Jo Ann Darnell
Mary Hullander Raper
Bobby Ray Raper
Holly Lea Readus
Janice and Warren Oliver always had been close to Janice's brother Donald Christian and his wife, Dorothy.
Donald loved to visit his sister and brother-in-law in Tennessee, and after some encouragement, he and Dorothy moved to Apison about 20 years ago.
"I'm almost sorry I asked him to move down here, but you never know how things are going to turn out," Warren Oliver said.
Donald and Dorothy Christian were killed in the tornadoes of April 27, 2011.
The Christians were just two of the 80 people who died when the storms cut a path of destruction through the tri-state region 17 months ago. The Apison-Cherokee Valley area was devastated, and 15 people lost their lives.
On Sunday, family and neighbors gathered to dedicate a monument to their lost loved ones.
Warren Oliver said Donald Christian had been on the phone with his son, who was warning him to get out of the area, when the tornado hit and the line went dead.
Warren and Janice believe that is the moment when Donald died.
In the aftermath, Warren offered to help clean up the Christians' splintered home, digging through the rubble and scraps of two people's lives to recover their remains for burial.
"That was a very hard thing to do, but I did it because I loved them," Warren said.
Donald's body had been thrown 19 feet from the home. Dorothy's was next to a retaining wall outside the house.
"She was annihilated," Janice Oliver said. "But we were able to view him, which was good for the family."
On Sunday, the Olivers sat behind the monument with their gospel group, the Melody Makers, which performed during the ceremony. On the other side of the monument, families of many of the other victims sat facing the band.
The names of all the dead are incised in the large gray stone, which was erected on the corner of East Brainerd Road and London Lane. Funding came in part from the Salvation Army -- which donated $16,575 -- as well as from money raised by the Apison-Cherokee Valley Relief Committee.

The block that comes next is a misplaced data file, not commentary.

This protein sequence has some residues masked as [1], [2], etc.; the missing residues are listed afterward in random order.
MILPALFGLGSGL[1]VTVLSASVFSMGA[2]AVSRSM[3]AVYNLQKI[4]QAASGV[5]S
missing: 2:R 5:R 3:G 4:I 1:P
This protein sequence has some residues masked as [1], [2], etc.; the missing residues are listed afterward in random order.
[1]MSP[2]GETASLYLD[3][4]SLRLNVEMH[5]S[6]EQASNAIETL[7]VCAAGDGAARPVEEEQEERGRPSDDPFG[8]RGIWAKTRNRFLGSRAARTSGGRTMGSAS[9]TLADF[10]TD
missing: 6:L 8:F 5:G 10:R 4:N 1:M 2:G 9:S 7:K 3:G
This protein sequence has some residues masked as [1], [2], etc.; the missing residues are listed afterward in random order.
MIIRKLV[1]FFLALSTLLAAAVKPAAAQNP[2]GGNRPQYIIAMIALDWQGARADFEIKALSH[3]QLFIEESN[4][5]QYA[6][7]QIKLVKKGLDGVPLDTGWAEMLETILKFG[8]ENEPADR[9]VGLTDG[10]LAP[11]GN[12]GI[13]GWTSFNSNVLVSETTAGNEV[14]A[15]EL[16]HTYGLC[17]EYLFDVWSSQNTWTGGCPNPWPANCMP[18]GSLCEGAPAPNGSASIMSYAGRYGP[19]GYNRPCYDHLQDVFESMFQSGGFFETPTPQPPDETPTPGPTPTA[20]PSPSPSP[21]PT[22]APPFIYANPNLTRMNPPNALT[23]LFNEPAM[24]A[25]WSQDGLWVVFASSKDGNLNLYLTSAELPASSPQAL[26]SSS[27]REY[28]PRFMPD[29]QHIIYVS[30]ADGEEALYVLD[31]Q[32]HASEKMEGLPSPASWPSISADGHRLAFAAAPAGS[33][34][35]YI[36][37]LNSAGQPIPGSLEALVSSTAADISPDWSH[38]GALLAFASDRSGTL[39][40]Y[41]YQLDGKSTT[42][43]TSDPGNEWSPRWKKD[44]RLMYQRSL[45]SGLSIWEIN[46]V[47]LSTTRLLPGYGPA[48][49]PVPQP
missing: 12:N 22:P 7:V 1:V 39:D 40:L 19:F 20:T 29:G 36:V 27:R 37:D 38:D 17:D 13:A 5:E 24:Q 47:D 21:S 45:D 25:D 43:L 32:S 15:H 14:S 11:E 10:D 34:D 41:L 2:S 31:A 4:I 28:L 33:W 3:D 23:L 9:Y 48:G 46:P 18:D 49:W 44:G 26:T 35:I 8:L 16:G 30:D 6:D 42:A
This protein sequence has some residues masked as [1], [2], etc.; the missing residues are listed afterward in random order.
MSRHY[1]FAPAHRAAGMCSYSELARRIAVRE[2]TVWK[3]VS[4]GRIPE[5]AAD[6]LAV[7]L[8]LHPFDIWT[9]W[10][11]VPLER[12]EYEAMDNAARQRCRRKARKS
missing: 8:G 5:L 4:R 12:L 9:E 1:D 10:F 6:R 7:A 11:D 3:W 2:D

The location, next to the Apison community sign on East Brainerd Road, was chosen because it is the center between the two areas, according to Hamilton County Trustee Bill Hullander.
"We can rebuild houses; we can put the trees back," said Hullander, who served on the committee and ran Sunday's ceremony. "But these people are gone from our lives forever."
For Blue Smith, the monument will serve as a reminder of his mother, Mary Hullander Raper, who died along with her husband, Bobby Ray Raper.
"That way Apison will remember, and new people who move in here will know who they were," he said.
In front of the monument is a bench where family members can sit and reflect. A flagpole next to the stone will have a flag flying at all times, Hullander said.
Members of the Tri-Community Fire Department raised the flag as Elliott Smith, a senior at Lakeview-Fort Oglethorpe High School, played the bagpipes.
Then, as each victim's name was called out, the flag was lowered until it reached half-staff.
The Olivers found the music of the ceremony particularly moving because it reminded them of Donald -- his favorite music was gospel.
The bagpipe music also triggered emotions for the Olivers. Warren said the hollow, almost lonely sound of the instrument made it powerful. But for Janice, the music conjured memories of her brother.
"People are buried all over," she said. "It's good that we have a spot to come to remember."